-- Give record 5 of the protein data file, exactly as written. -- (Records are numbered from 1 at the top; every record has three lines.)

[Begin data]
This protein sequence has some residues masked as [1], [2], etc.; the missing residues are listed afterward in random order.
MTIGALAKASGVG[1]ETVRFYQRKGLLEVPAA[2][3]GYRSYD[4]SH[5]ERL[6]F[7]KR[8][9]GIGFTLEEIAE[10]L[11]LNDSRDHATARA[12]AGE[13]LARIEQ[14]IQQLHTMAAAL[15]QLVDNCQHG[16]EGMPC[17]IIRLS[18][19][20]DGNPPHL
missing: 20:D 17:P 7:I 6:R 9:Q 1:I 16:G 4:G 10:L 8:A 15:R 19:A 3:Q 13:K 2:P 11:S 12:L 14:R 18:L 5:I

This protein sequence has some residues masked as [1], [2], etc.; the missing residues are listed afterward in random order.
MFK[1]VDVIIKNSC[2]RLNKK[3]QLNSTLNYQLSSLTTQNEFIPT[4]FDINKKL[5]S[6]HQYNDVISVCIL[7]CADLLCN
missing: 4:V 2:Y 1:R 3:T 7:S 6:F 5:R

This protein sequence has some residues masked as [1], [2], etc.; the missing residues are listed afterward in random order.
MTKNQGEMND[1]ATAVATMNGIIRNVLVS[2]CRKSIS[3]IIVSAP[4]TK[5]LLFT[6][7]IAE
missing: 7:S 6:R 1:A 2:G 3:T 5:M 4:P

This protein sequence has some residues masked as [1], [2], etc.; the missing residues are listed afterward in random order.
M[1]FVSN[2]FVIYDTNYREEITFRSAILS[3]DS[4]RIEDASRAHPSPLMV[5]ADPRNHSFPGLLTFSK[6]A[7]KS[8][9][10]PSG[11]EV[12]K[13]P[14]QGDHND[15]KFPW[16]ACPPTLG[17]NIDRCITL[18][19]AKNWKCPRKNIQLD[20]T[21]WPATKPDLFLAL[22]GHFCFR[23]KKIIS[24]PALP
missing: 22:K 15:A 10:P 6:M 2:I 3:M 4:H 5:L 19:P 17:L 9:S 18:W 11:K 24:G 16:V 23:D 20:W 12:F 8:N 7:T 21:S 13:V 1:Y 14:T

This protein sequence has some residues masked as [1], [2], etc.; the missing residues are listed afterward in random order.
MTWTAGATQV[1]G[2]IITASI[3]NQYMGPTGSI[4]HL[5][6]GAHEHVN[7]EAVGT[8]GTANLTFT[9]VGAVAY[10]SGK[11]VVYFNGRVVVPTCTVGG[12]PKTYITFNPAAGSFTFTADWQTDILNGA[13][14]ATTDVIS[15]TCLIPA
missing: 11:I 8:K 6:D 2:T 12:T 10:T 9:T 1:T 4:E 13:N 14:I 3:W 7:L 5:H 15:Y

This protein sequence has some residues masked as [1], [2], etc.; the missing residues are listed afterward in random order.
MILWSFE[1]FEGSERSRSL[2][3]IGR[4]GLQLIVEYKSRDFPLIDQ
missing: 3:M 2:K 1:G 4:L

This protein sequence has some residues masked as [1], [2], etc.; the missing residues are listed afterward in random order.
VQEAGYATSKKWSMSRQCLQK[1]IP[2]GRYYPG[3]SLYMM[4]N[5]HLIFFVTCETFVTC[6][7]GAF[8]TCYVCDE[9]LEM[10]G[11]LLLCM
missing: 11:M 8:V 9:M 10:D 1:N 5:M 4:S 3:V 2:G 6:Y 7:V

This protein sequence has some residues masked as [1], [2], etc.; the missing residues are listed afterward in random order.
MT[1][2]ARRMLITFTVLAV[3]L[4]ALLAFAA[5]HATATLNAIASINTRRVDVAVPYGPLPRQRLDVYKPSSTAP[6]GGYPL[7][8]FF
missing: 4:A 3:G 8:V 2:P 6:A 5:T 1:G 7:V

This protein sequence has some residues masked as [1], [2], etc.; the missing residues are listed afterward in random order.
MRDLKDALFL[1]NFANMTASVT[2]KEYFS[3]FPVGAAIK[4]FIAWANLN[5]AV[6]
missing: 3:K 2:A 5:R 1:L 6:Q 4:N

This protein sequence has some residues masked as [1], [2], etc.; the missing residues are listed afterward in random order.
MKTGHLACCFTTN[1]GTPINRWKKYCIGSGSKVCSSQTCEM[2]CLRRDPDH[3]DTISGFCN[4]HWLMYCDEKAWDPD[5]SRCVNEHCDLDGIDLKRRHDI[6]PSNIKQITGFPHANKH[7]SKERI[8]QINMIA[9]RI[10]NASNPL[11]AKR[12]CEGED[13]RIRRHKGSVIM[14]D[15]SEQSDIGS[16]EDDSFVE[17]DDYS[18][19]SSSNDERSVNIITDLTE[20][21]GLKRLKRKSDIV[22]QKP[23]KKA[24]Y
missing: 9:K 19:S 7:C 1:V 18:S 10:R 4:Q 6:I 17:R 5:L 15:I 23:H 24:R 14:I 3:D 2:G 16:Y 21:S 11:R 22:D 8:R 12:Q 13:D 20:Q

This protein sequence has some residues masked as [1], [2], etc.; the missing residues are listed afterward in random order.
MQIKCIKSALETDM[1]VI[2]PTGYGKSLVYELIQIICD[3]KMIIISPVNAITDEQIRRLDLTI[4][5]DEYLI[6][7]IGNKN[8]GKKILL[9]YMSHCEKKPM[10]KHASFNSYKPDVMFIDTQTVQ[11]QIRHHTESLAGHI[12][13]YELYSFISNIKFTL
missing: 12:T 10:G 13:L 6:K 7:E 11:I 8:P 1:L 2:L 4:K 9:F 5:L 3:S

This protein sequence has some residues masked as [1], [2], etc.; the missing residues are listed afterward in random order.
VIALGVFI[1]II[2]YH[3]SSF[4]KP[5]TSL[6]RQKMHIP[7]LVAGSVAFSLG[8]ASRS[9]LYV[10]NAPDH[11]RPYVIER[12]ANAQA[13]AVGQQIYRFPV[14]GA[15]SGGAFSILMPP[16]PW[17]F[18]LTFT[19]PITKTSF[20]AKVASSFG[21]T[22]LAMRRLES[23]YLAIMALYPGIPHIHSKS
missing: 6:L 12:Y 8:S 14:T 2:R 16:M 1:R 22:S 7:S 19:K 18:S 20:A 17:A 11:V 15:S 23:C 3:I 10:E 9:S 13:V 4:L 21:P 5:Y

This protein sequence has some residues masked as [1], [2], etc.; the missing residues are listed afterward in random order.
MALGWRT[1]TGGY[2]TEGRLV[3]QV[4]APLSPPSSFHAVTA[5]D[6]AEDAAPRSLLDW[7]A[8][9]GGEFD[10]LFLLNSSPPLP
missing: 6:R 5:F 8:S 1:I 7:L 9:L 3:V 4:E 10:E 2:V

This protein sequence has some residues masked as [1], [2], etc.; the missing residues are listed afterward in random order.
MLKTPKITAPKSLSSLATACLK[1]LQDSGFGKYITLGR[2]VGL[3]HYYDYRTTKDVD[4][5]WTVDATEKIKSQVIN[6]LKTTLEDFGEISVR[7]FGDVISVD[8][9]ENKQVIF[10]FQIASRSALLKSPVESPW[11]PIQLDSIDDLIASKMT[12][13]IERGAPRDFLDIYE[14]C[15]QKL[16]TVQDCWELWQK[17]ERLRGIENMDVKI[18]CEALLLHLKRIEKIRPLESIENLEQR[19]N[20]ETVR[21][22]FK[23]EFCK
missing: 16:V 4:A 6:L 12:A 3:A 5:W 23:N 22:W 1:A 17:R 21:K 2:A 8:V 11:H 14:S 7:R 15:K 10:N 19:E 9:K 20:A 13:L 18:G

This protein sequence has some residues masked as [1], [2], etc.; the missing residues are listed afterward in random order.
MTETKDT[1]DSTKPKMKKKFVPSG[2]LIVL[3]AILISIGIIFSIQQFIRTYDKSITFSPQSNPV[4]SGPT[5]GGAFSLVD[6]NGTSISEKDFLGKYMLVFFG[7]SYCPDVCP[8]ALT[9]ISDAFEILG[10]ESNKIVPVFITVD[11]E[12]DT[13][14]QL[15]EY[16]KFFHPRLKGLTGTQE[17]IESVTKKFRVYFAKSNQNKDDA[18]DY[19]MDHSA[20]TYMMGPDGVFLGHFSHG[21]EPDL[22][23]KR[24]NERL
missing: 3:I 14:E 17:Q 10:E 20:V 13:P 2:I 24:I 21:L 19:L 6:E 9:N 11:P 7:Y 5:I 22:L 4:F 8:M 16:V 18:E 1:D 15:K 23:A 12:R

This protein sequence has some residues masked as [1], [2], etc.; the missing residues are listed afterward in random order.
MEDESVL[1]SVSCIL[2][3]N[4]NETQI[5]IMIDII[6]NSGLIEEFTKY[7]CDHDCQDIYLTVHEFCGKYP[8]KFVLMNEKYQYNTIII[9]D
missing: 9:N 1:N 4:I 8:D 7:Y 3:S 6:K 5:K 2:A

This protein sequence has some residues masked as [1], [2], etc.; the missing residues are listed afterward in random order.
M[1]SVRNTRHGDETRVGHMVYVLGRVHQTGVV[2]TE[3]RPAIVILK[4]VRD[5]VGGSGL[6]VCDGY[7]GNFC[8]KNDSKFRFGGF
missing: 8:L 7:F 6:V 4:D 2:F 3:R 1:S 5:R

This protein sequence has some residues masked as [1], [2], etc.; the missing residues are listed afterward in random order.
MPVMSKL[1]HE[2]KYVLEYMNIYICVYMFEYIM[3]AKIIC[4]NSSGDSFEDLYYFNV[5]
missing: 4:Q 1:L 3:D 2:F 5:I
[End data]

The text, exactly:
This protein sequence has some residues masked as [1], [2], etc.; the missing residues are listed afterward in random order.
MTWTAGATQV[1]G[2]IITASI[3]NQYMGPTGSI[4]HL[5][6]GAHEHVN[7]EAVGT[8]GTANLTFT[9]VGAVAY[10]SGK[11]VVYFNGRVVVPTCTVGG[12]PKTYITFNPAAGSFTFTADWQTDILNGA[13][14]ATTDVIS[15]TCLIPA
missing: 11:I 8:K 6:D 2:T 12:T 10:T 9:T 1:T 4:E 13:N 14:I 3:W 7:L 5:H 15:Y